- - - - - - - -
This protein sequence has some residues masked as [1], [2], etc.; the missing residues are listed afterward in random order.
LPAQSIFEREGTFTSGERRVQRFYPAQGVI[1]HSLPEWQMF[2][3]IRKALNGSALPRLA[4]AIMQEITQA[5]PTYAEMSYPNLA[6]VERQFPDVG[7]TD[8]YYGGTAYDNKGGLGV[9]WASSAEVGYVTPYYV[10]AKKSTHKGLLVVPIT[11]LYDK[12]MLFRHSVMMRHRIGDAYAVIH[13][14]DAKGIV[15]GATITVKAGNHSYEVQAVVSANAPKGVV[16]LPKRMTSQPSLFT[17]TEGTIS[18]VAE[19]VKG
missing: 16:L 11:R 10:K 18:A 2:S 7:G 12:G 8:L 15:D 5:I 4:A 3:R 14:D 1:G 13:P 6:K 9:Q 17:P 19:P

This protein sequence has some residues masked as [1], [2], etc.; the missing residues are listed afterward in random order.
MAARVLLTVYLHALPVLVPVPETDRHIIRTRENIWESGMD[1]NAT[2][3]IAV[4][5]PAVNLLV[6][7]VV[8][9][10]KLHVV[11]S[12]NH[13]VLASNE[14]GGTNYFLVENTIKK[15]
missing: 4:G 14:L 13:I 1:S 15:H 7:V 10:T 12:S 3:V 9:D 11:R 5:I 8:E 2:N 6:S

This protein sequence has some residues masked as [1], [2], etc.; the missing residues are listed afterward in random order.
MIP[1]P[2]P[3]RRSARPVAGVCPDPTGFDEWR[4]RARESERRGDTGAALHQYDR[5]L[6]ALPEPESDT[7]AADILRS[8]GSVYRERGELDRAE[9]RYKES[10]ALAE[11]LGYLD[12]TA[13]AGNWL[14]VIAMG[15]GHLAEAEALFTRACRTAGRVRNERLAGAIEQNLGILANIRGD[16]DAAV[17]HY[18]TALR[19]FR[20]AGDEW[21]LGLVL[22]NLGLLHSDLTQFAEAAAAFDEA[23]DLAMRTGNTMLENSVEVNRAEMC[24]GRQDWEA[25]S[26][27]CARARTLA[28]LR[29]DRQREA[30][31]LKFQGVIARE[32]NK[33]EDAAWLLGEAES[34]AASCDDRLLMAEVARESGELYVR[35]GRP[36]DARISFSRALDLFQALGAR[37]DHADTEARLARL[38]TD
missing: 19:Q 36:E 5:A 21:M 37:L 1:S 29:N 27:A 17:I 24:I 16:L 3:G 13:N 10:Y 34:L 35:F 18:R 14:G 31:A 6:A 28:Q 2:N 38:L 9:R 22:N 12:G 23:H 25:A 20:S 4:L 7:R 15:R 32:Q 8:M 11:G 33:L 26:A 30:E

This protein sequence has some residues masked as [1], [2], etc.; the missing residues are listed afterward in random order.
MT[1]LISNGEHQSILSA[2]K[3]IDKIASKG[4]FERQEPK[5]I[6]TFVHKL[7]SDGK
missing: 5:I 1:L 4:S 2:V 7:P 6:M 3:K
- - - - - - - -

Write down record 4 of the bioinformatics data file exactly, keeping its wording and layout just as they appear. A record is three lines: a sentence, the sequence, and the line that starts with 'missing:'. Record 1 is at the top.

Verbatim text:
This protein sequence has some residues masked as [1], [2], etc.; the missing residues are listed afterward in random order.
MT[1]LISNGEHQSILSA[2]K[3]IDKIASKG[4]FERQEPK[5]I[6]TFVHKL[7]SDGK
missing: 5:I 1:L 4:S 2:V 7:P 6:M 3:K